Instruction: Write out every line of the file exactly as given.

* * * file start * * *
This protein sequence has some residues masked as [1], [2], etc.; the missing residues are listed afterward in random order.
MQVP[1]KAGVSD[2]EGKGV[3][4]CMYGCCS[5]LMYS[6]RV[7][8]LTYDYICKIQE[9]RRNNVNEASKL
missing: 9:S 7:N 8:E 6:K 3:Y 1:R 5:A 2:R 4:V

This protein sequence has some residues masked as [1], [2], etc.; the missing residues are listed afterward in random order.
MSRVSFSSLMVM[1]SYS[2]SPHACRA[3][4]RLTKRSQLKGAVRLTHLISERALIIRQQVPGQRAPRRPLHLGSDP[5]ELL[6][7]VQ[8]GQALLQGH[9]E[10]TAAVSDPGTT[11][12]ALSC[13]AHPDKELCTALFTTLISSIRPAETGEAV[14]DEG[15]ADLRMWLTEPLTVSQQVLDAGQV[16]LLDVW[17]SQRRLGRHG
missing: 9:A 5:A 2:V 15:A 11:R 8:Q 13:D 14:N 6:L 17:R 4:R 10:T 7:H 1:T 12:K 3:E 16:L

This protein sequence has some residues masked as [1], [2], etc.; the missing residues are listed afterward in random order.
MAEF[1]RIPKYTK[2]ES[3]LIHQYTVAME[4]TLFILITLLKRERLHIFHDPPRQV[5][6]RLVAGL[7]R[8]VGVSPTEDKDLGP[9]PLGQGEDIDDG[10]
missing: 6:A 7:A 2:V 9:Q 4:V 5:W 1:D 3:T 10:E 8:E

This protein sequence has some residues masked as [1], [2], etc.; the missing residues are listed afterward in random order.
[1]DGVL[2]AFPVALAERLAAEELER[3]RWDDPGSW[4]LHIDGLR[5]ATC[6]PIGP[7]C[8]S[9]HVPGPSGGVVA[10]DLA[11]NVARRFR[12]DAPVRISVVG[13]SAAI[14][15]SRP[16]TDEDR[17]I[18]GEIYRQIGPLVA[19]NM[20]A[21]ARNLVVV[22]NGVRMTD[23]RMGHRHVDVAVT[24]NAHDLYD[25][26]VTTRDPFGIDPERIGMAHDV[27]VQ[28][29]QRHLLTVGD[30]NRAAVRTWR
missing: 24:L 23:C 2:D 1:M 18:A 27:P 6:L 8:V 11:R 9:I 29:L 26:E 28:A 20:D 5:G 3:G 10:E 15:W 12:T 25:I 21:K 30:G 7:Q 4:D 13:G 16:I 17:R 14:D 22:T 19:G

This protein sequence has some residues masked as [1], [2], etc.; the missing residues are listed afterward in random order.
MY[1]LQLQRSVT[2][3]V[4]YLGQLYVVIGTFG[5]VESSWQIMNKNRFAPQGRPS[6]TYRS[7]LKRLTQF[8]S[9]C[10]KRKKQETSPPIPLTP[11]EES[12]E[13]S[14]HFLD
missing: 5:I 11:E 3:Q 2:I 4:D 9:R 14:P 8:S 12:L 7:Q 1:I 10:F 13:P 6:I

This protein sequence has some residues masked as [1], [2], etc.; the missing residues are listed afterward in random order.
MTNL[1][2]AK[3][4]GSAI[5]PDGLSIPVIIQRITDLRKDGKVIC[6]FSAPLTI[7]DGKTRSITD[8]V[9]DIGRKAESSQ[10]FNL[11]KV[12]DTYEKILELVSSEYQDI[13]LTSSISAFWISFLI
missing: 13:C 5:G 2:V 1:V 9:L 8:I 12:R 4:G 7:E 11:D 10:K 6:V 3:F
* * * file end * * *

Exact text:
This protein sequence has some residues masked as [1], [2], etc.; the missing residues are listed afterward in random order.
MQVP[1]KAGVSD[2]EGKGV[3][4]CMYGCCS[5]LMYS[6]RV[7][8]LTYDYICKIQE[9]RRNNVNEASKL
missing: 9:S 7:N 8:E 6:K 3:Y 1:R 5:A 2:R 4:V

This protein sequence has some residues masked as [1], [2], etc.; the missing residues are listed afterward in random order.
MSRVSFSSLMVM[1]SYS[2]SPHACRA[3][4]RLTKRSQLKGAVRLTHLISERALIIRQQVPGQRAPRRPLHLGSDP[5]ELL[6][7]VQ[8]GQALLQGH[9]E[10]TAAVSDPGTT[11][12]ALSC[13]AHPDKELCTALFTTLISSIRPAETGEAV[14]DEG[15]ADLRMWLTEPLTVSQQVLDAGQV[16]LLDVW[17]SQRRLGRHG
missing: 9:A 5:A 2:V 15:A 11:R 8:Q 13:D 14:N 6:L 17:R 4:R 10:T 7:H 1:T 12:K 3:E 16:L

This protein sequence has some residues masked as [1], [2], etc.; the missing residues are listed afterward in random order.
MAEF[1]RIPKYTK[2]ES[3]LIHQYTVAME[4]TLFILITLLKRERLHIFHDPPRQV[5][6]RLVAGL[7]R[8]VGVSPTEDKDLGP[9]PLGQGEDIDDG[10]
missing: 6:A 7:A 2:V 9:Q 4:V 5:W 1:D 3:T 10:E 8:E

This protein sequence has some residues masked as [1], [2], etc.; the missing residues are listed afterward in random order.
[1]DGVL[2]AFPVALAERLAAEELER[3]RWDDPGSW[4]LHIDGLR[5]ATC[6]PIGP[7]C[8]S[9]HVPGPSGGVVA[10]DLA[11]NVARRFR[12]DAPVRISVVG[13]SAAI[14][15]SRP[16]TDEDR[17]I[18]GEIYRQIGPLVA[19]NM[20]A[21]ARNLVVV[22]NGVRMTD[23]RMGHRHVDVAVT[24]NAHDLYD[25][26]VTTRDPFGIDPERIGMAHDV[27]VQ[28][29]QRHLLTVGD[30]NRAAVRTWR
missing: 24:L 23:C 2:D 1:M 18:A 27:P 6:L 8:V 11:R 9:I 29:L 26:E 28:A 20:D 5:G 3:G 10:E 15:W 12:T 25:I 21:K 30:G 7:Q 4:D 13:G 16:I 17:R 14:D 22:T 19:G

This protein sequence has some residues masked as [1], [2], etc.; the missing residues are listed afterward in random order.
MY[1]LQLQRSVT[2][3]V[4]YLGQLYVVIGTFG[5]VESSWQIMNKNRFAPQGRPS[6]TYRS[7]LKRLTQF[8]S[9]C[10]KRKKQETSPPIPLTP[11]EES[12]E[13]S[14]HFLD
missing: 5:I 11:E 3:Q 2:I 4:D 9:R 14:P 8:S 12:L 7:Q 1:I 10:F 13:P 6:I

This protein sequence has some residues masked as [1], [2], etc.; the missing residues are listed afterward in random order.
MTNL[1][2]AK[3][4]GSAI[5]PDGLSIPVIIQRITDLRKDGKVIC[6]FSAPLTI[7]DGKTRSITD[8]V[9]DIGRKAESSQ[10]FNL[11]KV[12]DTYEKILELVSSEYQDI[13]LTSSISAFWISFLI
missing: 13:C 5:G 2:V 1:V 9:L 8:I 12:R 4:G 7:E 11:D 10:K 6:V 3:F